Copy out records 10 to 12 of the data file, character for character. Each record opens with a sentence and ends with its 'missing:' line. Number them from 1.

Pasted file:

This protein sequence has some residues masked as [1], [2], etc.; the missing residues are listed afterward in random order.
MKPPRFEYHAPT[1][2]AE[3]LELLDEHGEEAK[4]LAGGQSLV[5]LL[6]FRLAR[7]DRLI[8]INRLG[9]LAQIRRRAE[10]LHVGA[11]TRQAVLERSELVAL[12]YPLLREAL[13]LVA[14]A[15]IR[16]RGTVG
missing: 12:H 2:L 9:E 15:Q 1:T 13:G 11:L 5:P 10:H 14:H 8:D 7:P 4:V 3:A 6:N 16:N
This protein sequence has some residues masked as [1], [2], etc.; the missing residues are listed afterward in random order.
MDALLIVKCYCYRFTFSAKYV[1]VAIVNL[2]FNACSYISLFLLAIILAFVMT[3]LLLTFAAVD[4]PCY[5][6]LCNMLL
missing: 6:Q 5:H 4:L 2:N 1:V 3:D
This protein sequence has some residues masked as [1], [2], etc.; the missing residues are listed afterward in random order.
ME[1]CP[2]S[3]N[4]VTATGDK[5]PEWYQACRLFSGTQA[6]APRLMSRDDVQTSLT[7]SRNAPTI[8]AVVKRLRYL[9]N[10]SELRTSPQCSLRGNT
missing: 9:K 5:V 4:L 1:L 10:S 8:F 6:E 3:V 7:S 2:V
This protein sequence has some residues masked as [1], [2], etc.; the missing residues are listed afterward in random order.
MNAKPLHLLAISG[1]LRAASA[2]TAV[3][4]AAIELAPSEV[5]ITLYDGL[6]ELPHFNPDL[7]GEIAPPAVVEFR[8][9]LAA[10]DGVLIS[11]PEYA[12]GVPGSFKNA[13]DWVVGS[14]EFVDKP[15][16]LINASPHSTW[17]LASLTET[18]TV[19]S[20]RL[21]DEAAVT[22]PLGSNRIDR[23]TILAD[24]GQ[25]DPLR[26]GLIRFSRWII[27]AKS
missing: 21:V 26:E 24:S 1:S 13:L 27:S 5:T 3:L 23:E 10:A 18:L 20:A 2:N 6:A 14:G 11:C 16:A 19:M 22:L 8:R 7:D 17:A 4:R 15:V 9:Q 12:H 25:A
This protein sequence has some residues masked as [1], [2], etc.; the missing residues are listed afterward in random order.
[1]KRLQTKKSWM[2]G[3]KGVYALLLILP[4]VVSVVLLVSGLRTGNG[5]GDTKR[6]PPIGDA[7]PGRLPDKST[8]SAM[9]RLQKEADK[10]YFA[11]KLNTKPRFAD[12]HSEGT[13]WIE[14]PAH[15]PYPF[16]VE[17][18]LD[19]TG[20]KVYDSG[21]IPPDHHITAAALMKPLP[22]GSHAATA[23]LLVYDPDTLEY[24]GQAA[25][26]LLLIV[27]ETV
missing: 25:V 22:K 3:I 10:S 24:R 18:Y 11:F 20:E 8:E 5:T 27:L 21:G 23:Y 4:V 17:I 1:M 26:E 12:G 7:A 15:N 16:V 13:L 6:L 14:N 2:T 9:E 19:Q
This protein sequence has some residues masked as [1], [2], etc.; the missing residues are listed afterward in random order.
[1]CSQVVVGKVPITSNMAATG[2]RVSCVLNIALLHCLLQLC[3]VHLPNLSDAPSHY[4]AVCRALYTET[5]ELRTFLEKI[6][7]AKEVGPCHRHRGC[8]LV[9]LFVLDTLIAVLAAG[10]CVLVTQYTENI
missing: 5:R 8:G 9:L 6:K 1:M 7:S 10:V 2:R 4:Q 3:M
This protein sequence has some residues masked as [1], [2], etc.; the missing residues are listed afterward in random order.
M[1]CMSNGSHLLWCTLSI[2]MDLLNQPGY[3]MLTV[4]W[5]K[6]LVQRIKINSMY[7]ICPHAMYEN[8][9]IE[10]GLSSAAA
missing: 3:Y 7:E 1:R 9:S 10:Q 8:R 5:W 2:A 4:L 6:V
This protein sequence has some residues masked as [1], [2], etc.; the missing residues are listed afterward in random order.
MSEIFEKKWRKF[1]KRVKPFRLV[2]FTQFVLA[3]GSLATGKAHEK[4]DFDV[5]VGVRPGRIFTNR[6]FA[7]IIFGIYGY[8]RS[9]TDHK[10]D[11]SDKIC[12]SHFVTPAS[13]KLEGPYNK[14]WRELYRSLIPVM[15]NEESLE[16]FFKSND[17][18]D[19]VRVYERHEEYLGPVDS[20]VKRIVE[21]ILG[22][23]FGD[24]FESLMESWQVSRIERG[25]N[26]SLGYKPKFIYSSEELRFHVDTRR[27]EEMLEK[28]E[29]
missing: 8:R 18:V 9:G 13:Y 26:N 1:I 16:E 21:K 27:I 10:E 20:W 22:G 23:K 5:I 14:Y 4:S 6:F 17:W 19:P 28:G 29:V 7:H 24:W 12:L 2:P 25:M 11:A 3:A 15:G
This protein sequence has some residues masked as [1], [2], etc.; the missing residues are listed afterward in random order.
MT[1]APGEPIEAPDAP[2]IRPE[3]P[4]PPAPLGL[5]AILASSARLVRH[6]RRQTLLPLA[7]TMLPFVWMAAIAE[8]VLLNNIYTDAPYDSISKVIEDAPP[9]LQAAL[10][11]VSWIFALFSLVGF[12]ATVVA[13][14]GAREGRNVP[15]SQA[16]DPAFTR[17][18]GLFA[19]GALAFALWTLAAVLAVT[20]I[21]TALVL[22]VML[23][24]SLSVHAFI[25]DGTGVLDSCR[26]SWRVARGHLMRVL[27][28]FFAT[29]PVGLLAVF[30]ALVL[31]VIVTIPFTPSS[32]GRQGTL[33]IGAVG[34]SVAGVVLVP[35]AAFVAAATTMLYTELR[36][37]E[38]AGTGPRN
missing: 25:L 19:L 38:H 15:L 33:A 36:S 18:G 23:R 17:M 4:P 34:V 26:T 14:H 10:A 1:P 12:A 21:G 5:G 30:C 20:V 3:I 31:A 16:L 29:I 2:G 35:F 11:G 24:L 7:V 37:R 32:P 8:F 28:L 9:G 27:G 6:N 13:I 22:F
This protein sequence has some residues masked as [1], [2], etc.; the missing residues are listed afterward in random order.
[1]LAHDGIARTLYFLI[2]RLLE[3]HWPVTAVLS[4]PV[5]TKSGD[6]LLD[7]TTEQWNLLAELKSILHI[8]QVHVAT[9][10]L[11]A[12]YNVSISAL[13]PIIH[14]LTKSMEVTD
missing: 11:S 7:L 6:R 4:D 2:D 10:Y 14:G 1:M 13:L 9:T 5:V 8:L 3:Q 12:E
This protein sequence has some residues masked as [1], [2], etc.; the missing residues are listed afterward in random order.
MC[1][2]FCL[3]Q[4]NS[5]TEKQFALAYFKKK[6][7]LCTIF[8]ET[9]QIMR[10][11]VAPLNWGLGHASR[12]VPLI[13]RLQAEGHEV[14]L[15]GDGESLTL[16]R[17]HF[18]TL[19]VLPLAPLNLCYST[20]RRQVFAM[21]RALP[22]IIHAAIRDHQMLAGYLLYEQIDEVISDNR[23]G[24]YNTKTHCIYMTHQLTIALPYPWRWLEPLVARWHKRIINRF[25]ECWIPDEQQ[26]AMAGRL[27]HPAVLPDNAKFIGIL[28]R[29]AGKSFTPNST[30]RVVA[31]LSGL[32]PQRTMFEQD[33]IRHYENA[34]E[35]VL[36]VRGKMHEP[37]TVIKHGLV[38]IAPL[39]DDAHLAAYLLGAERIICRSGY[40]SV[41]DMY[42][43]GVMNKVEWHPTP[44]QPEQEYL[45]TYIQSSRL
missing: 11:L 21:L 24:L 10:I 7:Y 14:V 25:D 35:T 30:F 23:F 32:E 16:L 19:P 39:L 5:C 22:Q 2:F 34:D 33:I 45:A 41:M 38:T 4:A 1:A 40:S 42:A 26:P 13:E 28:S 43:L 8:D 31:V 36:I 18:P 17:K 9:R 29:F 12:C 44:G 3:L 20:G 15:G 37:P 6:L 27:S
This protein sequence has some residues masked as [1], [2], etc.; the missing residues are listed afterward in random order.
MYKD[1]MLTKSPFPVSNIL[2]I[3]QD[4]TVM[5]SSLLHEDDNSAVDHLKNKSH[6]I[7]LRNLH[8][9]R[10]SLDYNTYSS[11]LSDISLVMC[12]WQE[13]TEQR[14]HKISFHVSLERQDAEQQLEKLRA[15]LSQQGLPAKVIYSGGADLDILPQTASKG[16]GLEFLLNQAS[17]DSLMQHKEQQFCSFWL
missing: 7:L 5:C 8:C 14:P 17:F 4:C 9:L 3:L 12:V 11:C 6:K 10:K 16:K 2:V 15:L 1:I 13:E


This protein sequence has some residues masked as [1], [2], etc.; the missing residues are listed afterward in random order.
[1]LAHDGIARTLYFLI[2]RLLE[3]HWPVTAVLS[4]PV[5]TKSGD[6]LLD[7]TTEQWNLLAELKSILHI[8]QVHVAT[9][10]L[11]A[12]YNVSISAL[13]PIIH[14]LTKSMEVTD
missing: 11:S 7:L 6:R 4:D 2:D 10:Y 14:G 1:M 13:L 9:T 5:V 8:L 3:Q 12:E
This protein sequence has some residues masked as [1], [2], etc.; the missing residues are listed afterward in random order.
MC[1][2]FCL[3]Q[4]NS[5]TEKQFALAYFKKK[6][7]LCTIF[8]ET[9]QIMR[10][11]VAPLNWGLGHASR[12]VPLI[13]RLQAEGHEV[14]L[15]GDGESLTL[16]R[17]HF[18]TL[19]VLPLAPLNLCYST[20]RRQVFAM[21]RALP[22]IIHAAIRDHQMLAGYLLYEQIDEVISDNR[23]G[24]YNTKTHCIYMTHQLTIALPYPWRWLEPLVARWHKRIINRF[25]ECWIPDEQQ[26]AMAGRL[27]HPAVLPDNAKFIGIL[28]R[29]AGKSFTPNST[30]RVVA[31]LSGL[32]PQRTMFEQD[33]IRHYENA[34]E[35]VL[36]VRGKMHEP[37]TVIKHGLV[38]IAPL[39]DDAHLAAYLLGAERIICRSGY[40]SV[41]DMY[42][43]GVMNKVEWHPTP[44]QPEQEYL[45]TYIQSSRL
missing: 11:L 21:L 24:L 10:I 7:Y 14:V 25:D 35:T 30:F 23:F 32:E 16:L 19:P 39:L 5:C 22:Q 2:F 34:D 33:I 45:A 41:M 38:T 4:A 1:A 40:S 42:A 26:P 13:E 28:S 43:L 8:D 31:V 36:I 18:P 17:K 9:R 29:F 12:C 44:G 3:L 20:G 15:G 37:P 6:L 27:S
This protein sequence has some residues masked as [1], [2], etc.; the missing residues are listed afterward in random order.
MYKD[1]MLTKSPFPVSNIL[2]I[3]QD[4]TVM[5]SSLLHEDDNSAVDHLKNKSH[6]I[7]LRNLH[8][9]R[10]SLDYNTYSS[11]LSDISLVMC[12]WQE[13]TEQR[14]HKISFHVSLERQDAEQQLEKLRA[15]LSQQGLPAKVIYSGGADLDILPQTASKG[16]GLEFLLNQAS[17]DSLMQHKEQQFCSFWL
missing: 7:L 5:C 8:C 14:P 17:F 4:C 9:L 3:L 12:V 11:C 6:K 10:K 16:K 2:V 15:L 1:I 13:E